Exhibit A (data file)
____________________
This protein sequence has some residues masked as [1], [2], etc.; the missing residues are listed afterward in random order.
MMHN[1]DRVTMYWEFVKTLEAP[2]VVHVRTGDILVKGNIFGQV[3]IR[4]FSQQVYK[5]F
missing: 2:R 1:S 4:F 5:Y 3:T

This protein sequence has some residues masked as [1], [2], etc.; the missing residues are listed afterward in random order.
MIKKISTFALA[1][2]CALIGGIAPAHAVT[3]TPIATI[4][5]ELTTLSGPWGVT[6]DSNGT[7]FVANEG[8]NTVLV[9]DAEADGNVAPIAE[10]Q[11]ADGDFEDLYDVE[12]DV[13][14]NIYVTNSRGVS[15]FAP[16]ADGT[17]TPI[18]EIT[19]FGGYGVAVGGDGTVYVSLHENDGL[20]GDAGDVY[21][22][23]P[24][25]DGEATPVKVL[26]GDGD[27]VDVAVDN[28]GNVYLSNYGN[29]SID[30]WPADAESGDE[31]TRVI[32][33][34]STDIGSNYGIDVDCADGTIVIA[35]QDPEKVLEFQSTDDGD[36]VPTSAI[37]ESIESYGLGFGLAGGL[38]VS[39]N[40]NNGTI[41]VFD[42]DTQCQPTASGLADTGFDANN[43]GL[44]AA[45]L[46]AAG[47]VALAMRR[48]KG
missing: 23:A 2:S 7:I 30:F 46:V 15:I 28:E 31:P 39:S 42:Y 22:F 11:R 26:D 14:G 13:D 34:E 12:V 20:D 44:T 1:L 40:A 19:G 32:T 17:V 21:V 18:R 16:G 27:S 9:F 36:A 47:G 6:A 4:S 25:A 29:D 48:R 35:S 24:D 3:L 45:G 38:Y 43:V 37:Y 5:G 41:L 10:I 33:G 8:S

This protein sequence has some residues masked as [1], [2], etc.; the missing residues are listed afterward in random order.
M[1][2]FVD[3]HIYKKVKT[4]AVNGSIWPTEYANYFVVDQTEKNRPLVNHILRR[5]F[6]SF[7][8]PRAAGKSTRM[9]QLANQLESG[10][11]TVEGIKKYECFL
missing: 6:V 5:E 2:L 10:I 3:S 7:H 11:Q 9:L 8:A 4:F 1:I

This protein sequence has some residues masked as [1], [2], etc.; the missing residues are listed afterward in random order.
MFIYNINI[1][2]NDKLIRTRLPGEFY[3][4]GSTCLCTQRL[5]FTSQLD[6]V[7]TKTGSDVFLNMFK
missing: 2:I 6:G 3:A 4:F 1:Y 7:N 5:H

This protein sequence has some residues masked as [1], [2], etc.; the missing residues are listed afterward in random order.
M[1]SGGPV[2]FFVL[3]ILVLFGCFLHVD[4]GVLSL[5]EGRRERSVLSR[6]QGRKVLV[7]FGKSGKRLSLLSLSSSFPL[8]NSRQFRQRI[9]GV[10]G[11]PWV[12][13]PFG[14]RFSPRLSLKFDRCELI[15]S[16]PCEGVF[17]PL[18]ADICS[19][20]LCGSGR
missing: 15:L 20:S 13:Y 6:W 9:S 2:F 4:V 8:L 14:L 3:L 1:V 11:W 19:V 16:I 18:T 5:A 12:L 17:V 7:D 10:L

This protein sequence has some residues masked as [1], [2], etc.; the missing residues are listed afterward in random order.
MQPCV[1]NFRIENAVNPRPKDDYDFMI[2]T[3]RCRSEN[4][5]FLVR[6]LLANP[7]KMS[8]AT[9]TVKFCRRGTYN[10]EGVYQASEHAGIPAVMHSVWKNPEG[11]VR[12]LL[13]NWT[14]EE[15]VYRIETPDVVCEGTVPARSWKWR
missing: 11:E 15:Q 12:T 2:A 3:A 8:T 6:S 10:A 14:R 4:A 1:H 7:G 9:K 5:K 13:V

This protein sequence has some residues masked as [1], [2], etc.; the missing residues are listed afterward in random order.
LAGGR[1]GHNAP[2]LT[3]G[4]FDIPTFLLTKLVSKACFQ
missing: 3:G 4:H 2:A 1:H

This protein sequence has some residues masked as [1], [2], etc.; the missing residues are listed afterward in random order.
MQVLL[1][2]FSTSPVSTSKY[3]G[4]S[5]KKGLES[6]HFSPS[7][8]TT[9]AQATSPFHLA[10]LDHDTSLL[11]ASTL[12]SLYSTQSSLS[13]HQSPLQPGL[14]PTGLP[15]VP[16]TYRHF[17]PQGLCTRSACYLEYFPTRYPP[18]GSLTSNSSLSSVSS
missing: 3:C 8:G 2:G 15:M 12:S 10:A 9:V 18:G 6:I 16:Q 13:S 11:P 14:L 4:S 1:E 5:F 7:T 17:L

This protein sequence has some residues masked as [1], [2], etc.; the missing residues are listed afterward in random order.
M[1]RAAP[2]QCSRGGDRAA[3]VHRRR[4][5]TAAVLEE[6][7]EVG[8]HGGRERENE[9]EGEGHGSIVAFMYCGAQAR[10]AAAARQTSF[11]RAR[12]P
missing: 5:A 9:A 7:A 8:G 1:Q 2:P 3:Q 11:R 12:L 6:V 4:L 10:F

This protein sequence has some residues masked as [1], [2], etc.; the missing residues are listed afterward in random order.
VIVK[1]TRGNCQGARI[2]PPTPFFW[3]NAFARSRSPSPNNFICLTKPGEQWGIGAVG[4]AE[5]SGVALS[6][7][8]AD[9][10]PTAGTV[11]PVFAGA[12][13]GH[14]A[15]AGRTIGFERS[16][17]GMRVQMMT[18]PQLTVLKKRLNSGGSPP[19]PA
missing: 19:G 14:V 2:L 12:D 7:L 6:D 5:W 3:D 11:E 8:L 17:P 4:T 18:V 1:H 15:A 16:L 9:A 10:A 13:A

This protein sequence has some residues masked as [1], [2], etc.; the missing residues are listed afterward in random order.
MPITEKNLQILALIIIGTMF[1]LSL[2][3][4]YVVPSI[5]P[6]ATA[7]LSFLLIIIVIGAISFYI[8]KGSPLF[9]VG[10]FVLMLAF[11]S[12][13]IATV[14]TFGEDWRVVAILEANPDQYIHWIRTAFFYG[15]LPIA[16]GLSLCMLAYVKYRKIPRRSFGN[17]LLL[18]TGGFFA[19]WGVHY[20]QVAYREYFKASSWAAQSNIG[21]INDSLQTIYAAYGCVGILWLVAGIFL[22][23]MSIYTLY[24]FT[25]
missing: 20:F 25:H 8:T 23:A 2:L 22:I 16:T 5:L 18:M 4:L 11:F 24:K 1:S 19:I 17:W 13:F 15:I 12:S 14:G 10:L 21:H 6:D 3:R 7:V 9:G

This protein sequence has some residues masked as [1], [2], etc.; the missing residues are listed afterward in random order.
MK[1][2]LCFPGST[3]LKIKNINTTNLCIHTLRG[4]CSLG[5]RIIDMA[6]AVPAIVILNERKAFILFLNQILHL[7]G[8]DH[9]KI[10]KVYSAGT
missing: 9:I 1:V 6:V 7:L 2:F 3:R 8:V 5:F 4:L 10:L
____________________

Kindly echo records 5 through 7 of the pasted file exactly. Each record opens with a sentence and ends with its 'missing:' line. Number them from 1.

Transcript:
This protein sequence has some residues masked as [1], [2], etc.; the missing residues are listed afterward in random order.
M[1]SGGPV[2]FFVL[3]ILVLFGCFLHVD[4]GVLSL[5]EGRRERSVLSR[6]QGRKVLV[7]FGKSGKRLSLLSLSSSFPL[8]NSRQFRQRI[9]GV[10]G[11]PWV[12][13]PFG[14]RFSPRLSLKFDRCELI[15]S[16]PCEGVF[17]PL[18]ADICS[19][20]LCGSGR
missing: 15:L 20:S 13:Y 6:W 9:S 2:F 4:V 8:L 14:L 3:L 1:V 11:W 19:V 16:I 18:T 5:A 12:L 17:V 7:D 10:L

This protein sequence has some residues masked as [1], [2], etc.; the missing residues are listed afterward in random order.
MQPCV[1]NFRIENAVNPRPKDDYDFMI[2]T[3]RCRSEN[4][5]FLVR[6]LLANP[7]KMS[8]AT[9]TVKFCRRGTYN[10]EGVYQASEHAGIPAVMHSVWKNPEG[11]VR[12]LL[13]NWT[14]EE[15]VYRIETPDVVCEGTVPARSWKWR
missing: 11:E 15:Q 12:T 2:A 3:A 8:T 6:S 10:A 14:R 4:A 1:H 7:G 9:K 5:K 13:V

This protein sequence has some residues masked as [1], [2], etc.; the missing residues are listed afterward in random order.
LAGGR[1]GHNAP[2]LT[3]G[4]FDIPTFLLTKLVSKACFQ
missing: 3:G 4:H 2:A 1:H